So far, Yoani’s tour has gone pretty much as I expected. The rocky start in Brazil with her less than eloquent answer to the Cuban 5 question notwithstanding, Yoani has expressed her views on other issues regarding Cuba as effectively as she has done in the past. Considering the Castro dictatorship’s extensive intelligence network, it is no surprise she has had pro-Castro mobs waiting for her at every stop, including New York City, to carry out acts of repudiation. I will say her calm and witty responses to them so far have been noteworthy and impressive.
Will the blogger's travels influence social and political change in Cuba?:
I would like to believe Yoani’s world tour will help raise awareness of the human rights violations taking place in Cuba and that will force some type of social and political change on the island. We will have to wait and see what happens. But I do believe the work she is doing – along with the impressive work of Rosa Maria Paya and Berta Soler in Europe – is effectively moving the public conversation on Cuba in the right direction. Between all of them, we may very well see some positive effects on the island, if not in the short term, perhaps in the mid or long term.
Yoani Sánchez with Cuban-American writer Mirta Ojito
While in New York, Sánchez answered dozens of questions during appearances at Columbia Journalism School, New York University and the New School.
She said she stopped believing in the Cuban revolution years ago.
I think I always realized I didn’t live in a revolution. I decided as a teen-ager that everything was a lie.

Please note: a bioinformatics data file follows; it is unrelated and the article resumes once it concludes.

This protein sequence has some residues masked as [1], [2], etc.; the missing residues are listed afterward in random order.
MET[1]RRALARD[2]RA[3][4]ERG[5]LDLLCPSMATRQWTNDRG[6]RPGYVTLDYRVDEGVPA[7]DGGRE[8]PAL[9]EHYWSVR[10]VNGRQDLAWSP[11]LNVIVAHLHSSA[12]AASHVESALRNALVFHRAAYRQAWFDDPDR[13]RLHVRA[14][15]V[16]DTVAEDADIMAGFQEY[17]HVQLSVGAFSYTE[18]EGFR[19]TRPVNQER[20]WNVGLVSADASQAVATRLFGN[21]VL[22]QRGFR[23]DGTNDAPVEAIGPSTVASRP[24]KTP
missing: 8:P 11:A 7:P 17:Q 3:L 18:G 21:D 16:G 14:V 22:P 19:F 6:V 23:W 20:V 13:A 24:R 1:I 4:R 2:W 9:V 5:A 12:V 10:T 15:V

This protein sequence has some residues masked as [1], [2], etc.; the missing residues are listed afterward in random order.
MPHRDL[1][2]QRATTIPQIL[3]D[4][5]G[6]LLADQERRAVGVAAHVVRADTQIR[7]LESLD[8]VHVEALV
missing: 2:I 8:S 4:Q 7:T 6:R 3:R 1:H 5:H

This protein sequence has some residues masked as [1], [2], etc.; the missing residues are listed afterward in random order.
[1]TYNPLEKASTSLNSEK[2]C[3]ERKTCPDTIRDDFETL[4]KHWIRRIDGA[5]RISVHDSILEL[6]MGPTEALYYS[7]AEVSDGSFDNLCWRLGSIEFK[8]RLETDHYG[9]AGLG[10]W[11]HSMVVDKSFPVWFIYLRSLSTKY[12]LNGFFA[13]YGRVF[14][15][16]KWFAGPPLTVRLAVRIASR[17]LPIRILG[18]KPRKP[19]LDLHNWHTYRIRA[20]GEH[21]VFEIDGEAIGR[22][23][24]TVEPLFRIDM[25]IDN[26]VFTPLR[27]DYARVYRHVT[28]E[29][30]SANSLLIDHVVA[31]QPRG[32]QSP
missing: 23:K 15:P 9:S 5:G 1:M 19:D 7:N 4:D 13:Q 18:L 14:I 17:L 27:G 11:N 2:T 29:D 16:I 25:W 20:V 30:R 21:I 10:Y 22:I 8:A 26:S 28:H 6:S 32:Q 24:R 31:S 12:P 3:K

Some Cuban government supporters counter that Sanchez and other opposition figures don’t appreciate the education and health care they've received in Cuba.
Sanchez replied, “Why should we have to be silent to have that?”

Yoani Sánchez with Cuban-American writer Mirta Ojito
She also criticized those who promote a “theme park” view of Cuba, with 1950s-era American cars and a poor, but happy populace. That hurts the democracy movement, she said.
Sánchez said opposing the Cuban government is difficult work. She said state security agents are sophisticated and use many methods, including near-constant surveillance, to try to control and monitor dissidents, bloggers and independent journalists.
She believes agents sometimes use geolocation equipment to find her mobile phone and track her movements.
Cuban officials portray themselves as David in a fight against Goliath - the U.S. government. But the reality, she said, is that ordinary Cubans are like David when challenging their all-powerful Cuban government.

Sánchez said in the interview that she hopes to start an independent digital newspaper in Cuba later this year.
It is my dream. It’s the dream of my life. Why? I love information. I would love to be in an editorial department and watch how the vertigo of life becomes a web page, how it becomes a headline, how it becomes an interview. I love that.
Asked where she sees herself in five years, Sánchez said:
I see myself in a room, at a table, debating with a lot of energy and many arguments what news to put in the newspapers, or what photo to use on the cover. That's how I see myself.
As for Cuba, she said:
Difficult times are ahead for Cuba.
But some things will have changed in five years, she said. Cuba's revolutionary leaders - including Raúl Castro and his brother Fidel - will be older or no longer on the scene.
I don't think, really, that the government that's in power can maintain control of Cuba in the way that it does now.
And though there may be tumultuous times ahead, she said:
I think it will be a better Cuba.